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Detroit News writers Matt Charboneau and John Niyo discuss Michigan State's win over Iowa. Matt Charboneau, The Detroit News

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East Lansing — They watched a movie, then stuck around for the closing credits. And give credit where it’s due for this Michigan State team, after slugging out a 17-10 victory over Iowa in Saturday’s Big Ten opener at Spartan Stadium.

The defense didn’t just do what it needed to do in this one. It did what it couldn’t do last season. And as Michigan State braces for Saturday’s rivalry showdown in Ann Arbor, hoping for a happier ending this time around against the Wolverines, the way this one ended is a good place to start if you’re looking for reasons it might.

But first, let senior co-captain Chris Frey set the scene, with a nod to the director, head coach Mark Dantonio.

“Last night after our team meeting we had a team movie and we watched the final fight of the movie ‘Southpaw,’ ” Frey said. “We knew the type of team that (the Hawkeyes) were, and Coach D told the team, ‘This is gonna be a 12-round fight.’”

And sure enough, that’s how the story played out, with these two teams each delivering their fair share of body blows. Michigan State grabbed an early 14-0 edge and led throughout before a crowd of 73,331, but the Spartans were unable to deliver a knockout punch.

They bungled a crucial short-yardage situation to thwart a would-be scoring drive in the third quarter, then threw away another opportunity early in the fourth. This time they didn’t cough up the football, at least — not like they did a week ago against Notre Dame — but as the shadows enveloped the stadium early Saturday evening it was clear the defense would have to turn out the lights.

The Spartans had forced a three-and-out with barely 4 minutes to play, but with Dantonio trying to bleed the clock, the Hawkeyes would get one final chance with the ball deep in their own territory with 45 seconds left.

“And we went into that last series like, ‘This is the 12th round. It’s time to finish it,’ ” Frey said.

Still standing

They finished it, all right. Playing a prevent defense, Raequan Williams hurried Iowa quarterback Nate Stanley into a first-down incompletion. Then Demetrius Cooper came up with a coverage sack on second down. And after safety Khari Willis dragged down tight end Noah Fant on the ensuing play, all that was left was the final bell, with Stanley stumbling as he tried — and failed — to get off one more snap before time expired.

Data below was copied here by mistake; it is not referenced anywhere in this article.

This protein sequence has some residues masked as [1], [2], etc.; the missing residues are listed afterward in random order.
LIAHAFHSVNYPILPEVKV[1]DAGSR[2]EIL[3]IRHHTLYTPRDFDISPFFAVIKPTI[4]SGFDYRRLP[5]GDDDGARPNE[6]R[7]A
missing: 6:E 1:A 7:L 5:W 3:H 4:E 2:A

“We talked about this being a must-win game — that was our mentality coming in,” said middle linebacker Joe Bachie, who led the Spartans with nine tackles, including a sack and three other stops behind the line of scrimmage. “We knew it was gonna be a fight. We talked about 12 rounds. And it took all 12 rounds.”

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Last season, they rarely made it to the final bell. And it’s not a stretch to suggest Saturday’s game was one they would’ve lost a year ago, coming unraveled the way they did at Indiana and then at home against BYU and so on. The Spartans were outscored after halftime last season for the first time in Dantonio’s tenure in East Lansing, and whatever the reasons for that — injuries, effort, chemistry — the results were staggering as Michigan State lost eight of its final nine games.

It’s one reason Dantonio and his staff spent much of the spring and summer preaching that “pressure is a privilege,” pushing the Spartans to find a resolve that’d suddenly gone missing. There were other reasons, of course.

“But we talked about it a lot,” said Mike Panasiuk, a sophomore defensive tackle. “And throughout this whole game we were talking about it. We kept saying, ‘We’ve got to finish, we’ve got to finish, we’ve got to finish.’ We definitely emphasized it. A lot.”

It showed, in ways big and small. And Saturday it particularly showed up front, as that Michigan State defensive line — a major question mark heading into the season — dominated an opponent that prides itself on tough, hard-nosed play and sound technique in the trenches.

Growing confidence

Iowa had won 11 of its last 12 road games dating to 2014 and was coming off a last-second loss to No. 4 Penn State a week ago. But the Hawkeyes couldn’t find any traction Saturday as the Spartans held them to 231 yards of total offense. Akrum Wadley managed just 17 carries for 30 yards, and Iowa’s team total was even worse — 25 carries, 19 yards — thanks to all the lost-yardage plays.

Michigan State finished with nine tackles for loss and a pair of second-half fumble recoveries – the first two of the season for the Spartans. What’s more, they were credited with eight quarterback hurries and three sacks, giving them a total of nine in the first four games. This from a team that managed just 11 sacks all of last season.

More: MSU's Cooper 'blessed' to be back, makes impact with sack

Mike Tressel, Michigan State’s co-defensive coordinator, was particularly pleased with the play of his interior defensive line. The coaches knew coming in this likely would be a low-scoring affair — “an old-school game,” as Tressel called it. And for those defensive tackles — Panasiuk, Williams and Naquan Jones — “they knew this game was going to be on their shoulders,” he added.

They shouldered the responsibility well, and the Spartans’ ability to get pressure with a three-man rush, at times, didn’t go unnoticed. Cooper’s showing Saturday also felt like another step forward for this defense. And if Bachie keeps playing like that, this defense really might be able to carry the Spartans in ways we didn’t expect.

“We have confidence right now,” Tressel said. “I don't think we lost our confidence after last week, but it certainly grows when you play a game like that.”

john.niyo@detroitnews.com

twitter.com/JohnNiyo

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